Invasive Species

The wildlife wardens have become recently aware that the non-native invasive plant species Japanese Knotweed may be becoming more widespread within the parish. Japanese Knotweed has spread across most of the country over the last few decades and now presents a serious hazard to local wildlife. The plant spreads below ground growing in dense clumps that stops any other plant from growing and if left unchecked can takeover large areas. Unfortunately, the plant in this country has no natural predator so it can grow out of control.

When its presence is known, local landowners are taking action to remove it, but when the plant has become established it can be very difficult to eradicate.

Click on the link below to find out more about the plant and how to recognise it.

Japanese_knotweed ID

Under the Anti-social Behaviour, Crime and Policing Act 2014, the responsibilities of the landowner are set out, see the link below:

To control it, cutting it down will not work, in fact it will make things worse as new plant can grow from a small fragment. Only the careful application of the correct weed killer will work and it can take between 2 to 3 years to take affect. Also you cannot place any of the plant remains in the green bin as this is illegal. It is best for it to dry out and then burn or dispose of as contaminated waste.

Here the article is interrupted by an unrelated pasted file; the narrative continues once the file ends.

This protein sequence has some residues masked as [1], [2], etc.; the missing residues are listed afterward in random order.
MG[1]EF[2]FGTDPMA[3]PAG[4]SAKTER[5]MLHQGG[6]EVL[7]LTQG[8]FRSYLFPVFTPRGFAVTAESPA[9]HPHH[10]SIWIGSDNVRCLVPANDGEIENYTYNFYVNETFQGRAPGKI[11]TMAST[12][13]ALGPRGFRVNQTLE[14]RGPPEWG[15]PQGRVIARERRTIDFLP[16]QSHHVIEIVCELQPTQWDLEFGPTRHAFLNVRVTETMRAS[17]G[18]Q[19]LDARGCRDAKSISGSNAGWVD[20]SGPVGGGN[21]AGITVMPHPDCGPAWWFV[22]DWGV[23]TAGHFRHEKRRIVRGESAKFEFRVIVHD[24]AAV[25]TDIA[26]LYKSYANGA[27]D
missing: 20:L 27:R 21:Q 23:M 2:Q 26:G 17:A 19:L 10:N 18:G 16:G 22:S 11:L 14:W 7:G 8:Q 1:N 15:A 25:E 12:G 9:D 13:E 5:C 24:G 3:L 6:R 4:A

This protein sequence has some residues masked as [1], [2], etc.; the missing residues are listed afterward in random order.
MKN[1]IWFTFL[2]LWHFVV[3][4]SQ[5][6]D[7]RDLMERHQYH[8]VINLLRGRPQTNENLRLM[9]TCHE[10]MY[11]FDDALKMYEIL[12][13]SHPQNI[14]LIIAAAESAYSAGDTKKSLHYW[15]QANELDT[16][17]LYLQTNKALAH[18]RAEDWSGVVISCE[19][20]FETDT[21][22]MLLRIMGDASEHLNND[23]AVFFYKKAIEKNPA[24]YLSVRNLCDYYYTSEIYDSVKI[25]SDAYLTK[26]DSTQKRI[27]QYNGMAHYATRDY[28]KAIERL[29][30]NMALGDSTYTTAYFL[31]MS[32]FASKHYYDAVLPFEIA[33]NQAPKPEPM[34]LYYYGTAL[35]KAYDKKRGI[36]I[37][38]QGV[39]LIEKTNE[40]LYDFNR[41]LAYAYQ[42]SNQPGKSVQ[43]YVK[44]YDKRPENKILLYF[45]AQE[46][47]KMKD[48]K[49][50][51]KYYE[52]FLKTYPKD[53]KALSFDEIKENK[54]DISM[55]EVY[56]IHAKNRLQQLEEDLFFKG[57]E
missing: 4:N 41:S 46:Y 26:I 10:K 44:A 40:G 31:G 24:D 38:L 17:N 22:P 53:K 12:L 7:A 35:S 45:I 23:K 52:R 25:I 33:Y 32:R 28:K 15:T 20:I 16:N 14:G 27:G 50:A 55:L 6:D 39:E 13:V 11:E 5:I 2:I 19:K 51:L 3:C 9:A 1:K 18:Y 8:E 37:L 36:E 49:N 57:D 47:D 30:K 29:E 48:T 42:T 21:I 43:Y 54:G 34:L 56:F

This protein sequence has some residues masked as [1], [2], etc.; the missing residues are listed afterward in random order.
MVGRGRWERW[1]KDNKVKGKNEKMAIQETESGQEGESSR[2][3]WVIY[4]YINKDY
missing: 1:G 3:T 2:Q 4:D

For the protection of our wildlife the presence of Japanese Knotweed is not welcomed, but if everyone does their part, its spread can be prevented.

American Mink

This non-native efficient predator is now increasingly been spotted at various points on the River Itchen. This animal can have a negative impact upon the local wildlife. They will kill ducks, small mammals and they will even take pets such as rabbits. Mink are a threat and should not be encouraged.

Unfortunately there is no national or local programme for the control of mink, so it is the responsibility of landowners and those with riperian rights to control mink on their property. Mink can travel long distances along the river and adjacent land in search of prey, so the precence of the animal can impact many landowners.

If you have mink on your property, please consult with Natural England on measures to stop mink from harming your wildlife.

Long Itchington Parish Wildlife Wardens

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